Our research group is focused on understanding assemblies of filamentous structures at all levels of hierarchy ranging from structure of individual proteins within a filaments to properties of macroscale materials containing thousands of filaments.
At microscopic level we study processes by which monomeric proteins assembly into filamentous structures. We strive to understand how continuum properties of filaments arise from structure of and interactions between individual monomers.
At the mesoscopic level we are developing new methods to directly engineer and characterize interactions between a pair of filaments.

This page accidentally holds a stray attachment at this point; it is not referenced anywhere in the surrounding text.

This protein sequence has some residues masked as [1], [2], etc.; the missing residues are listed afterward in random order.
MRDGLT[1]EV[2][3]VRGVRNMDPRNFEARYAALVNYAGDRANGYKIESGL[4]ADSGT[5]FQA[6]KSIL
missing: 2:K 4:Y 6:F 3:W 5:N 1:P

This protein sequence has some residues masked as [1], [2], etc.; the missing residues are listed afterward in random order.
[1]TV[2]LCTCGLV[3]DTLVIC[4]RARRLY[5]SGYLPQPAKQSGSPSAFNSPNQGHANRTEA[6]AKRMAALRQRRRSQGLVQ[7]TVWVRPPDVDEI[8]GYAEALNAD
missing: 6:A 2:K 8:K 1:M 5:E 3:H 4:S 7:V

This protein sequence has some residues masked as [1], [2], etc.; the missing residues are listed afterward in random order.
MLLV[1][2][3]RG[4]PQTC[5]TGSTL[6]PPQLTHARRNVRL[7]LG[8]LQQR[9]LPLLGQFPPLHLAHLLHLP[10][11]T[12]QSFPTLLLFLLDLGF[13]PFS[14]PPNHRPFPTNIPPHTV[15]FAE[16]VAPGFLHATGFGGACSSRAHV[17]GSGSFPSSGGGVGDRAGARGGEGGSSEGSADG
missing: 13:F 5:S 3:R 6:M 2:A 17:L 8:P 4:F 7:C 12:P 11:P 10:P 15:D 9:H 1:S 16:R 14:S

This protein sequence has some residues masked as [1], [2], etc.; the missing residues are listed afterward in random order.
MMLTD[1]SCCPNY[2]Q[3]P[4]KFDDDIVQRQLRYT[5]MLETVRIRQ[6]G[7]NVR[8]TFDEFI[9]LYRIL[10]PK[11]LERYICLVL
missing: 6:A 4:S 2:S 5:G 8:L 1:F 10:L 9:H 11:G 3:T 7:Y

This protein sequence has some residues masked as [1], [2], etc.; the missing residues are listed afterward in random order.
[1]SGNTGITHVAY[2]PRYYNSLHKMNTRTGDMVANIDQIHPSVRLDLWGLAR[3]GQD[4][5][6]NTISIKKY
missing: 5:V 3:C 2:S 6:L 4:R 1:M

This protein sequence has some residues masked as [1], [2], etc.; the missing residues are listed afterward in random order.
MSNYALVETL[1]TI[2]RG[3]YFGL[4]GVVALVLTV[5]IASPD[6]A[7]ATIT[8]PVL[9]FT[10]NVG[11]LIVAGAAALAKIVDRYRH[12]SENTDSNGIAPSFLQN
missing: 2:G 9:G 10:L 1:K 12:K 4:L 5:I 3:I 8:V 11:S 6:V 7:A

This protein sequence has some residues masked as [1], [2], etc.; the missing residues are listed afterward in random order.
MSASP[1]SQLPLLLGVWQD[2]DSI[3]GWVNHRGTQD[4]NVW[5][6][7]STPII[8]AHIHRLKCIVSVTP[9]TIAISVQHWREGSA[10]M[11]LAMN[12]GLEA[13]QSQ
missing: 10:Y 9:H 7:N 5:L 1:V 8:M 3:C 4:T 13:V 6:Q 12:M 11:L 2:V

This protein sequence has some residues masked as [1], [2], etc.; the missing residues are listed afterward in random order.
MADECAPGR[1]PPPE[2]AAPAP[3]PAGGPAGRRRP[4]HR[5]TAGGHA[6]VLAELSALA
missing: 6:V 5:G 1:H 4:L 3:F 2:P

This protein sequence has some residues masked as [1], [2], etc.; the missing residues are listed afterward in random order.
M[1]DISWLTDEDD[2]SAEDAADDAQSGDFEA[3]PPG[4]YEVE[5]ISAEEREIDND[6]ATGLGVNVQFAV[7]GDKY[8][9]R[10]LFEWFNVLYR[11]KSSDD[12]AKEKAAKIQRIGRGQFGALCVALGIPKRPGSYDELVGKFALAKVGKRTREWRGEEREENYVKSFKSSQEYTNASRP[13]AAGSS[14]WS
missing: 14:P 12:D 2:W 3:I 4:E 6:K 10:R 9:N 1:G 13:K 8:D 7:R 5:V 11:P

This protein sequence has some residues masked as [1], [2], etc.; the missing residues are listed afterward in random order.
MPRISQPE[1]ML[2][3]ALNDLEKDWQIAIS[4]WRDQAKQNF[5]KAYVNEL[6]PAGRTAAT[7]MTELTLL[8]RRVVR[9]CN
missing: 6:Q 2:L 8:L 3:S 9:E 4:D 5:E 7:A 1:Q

At a macroscopic level we directly visualize and manipulate the structure of entire assemblages. We then quantitatively compare the observed phenomena with theoretical models.From techniques perspective the main focus of the group is on directly visualizing and manipulating self-assembling materials using optical microscopy. We have various optical microscopy setups including multi wavelength TIRF microscope capable of single molecule detection, time shared laser tweezers capable of measuring nanometer displacement and piconewton force, quantitative polarization microscope and many others. We are also developing electron microscopy methods to extend the imaging of our structure to lengthscales that can not be easily resolved with optical microscopy.